Manual Therapy Intervention for Migraine

January 22, 2017
Leah Lawrence

A trial of chiropractic spinal manipulative therapy (CSMT) to treat migraine successfully blinded its patients to the trial intervention.

A trial of chiropractic spinal manipulative therapy (CSMT) to treat migraine was able to successfully blind its patients to the trial intervention compared with a sham chiropractic intervention, but any effect of CSMT observed in the study was likely due to a placebo response, researchers concluded.

“The blinding was strongly sustained throughout the randomized controlled trial, adverse events were few and mild, and the effect in the CSMT and placebo group was probably a placebo response,” wrote Aleksander Chaibi, of the head and neck research group at Akershus University Hospital, Norway, and colleagues in European Journal of Neurology. “Because some migraineurs do not tolerate medication because of adverse events or co-morbid disorders, CSMT might be considered in situations where other therapeutic options are ineffective or poorly tolerated.”

Previous research has suggested that spinal manipulation may stimulate the neural inhibitory system, but trials of this therapy are difficult and cannot be double-blinded because the interventional therapist cannot be blinded. With this study, Chaibi and colleagues sought to determine if they could conduct a single-blinded, randomized controlled trial of manual therapy with a methodological standard similar to that of pharmacological trials. 

The trial included 104 patients with at least one migraine attack per month. Patients were randomly assigned to active treatment with CSMT, a placebo treatment with a sham push maneuver of the lateral edge of the scapula and/or gluteal region, or control with usual pharmacological management. There was a one-month run-in period, followed by 3 months of the intervention, with follow-up at 3, 6, and 12 months. The primary endpoint was the number of migraine days per month.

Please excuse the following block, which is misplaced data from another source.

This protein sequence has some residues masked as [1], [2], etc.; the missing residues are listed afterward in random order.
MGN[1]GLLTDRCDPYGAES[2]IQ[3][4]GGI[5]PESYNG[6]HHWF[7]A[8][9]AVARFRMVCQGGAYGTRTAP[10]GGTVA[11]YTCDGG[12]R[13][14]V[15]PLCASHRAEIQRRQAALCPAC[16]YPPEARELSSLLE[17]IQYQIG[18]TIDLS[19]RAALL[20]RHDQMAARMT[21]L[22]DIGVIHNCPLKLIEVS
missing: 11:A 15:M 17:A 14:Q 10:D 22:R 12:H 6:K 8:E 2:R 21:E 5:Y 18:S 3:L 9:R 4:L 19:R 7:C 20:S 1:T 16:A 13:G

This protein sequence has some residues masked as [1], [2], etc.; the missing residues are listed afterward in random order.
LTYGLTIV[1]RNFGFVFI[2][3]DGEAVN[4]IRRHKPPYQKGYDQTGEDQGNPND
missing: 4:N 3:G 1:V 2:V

After 12 treatment sessions, 80% of participants believed they had received the CSMT intervention.

“The importance of our successful blinding is emphasized by the fact that all previous manual-therapy randomized controlled trials on headache lack placebo,” the researchers wrote. “Thus, we believe that our results discussed below are valid at the same level as a pharmacological randomized controlled trial.”

Patients assigned to all three groups had significant reductions in migraine days from baseline to post treatment (P<0.001). The effect continued at 3, 6, and 12 months follow-up for patients assigned to the intervention and the sham procedure; however, patients in the control group reverted to baseline levels of migraine days.

In addition, patients assigned to CSMT had reductions from baseline to post treatment in migraine duration (P=0.003), intensity (P=0.002), and headache index (P<0.001), as did patients assigned to the sham procedure. These effects continued at all three follow-up time points. However, at 12 months follow-up patients assigned to CSMT had significant reductions in the consumption of paracetamol compared with placebo (P=0.04) and the control groups (P=0.03).

Overall, adverse events were few, mild, and transient.

Chaibi A, et al. Chiropractic spinal manipulative therapy for migraine: a three-armed, single-blinded, placebo, randomized controlled trial. Eur J Neurol. 2017;24:143-153.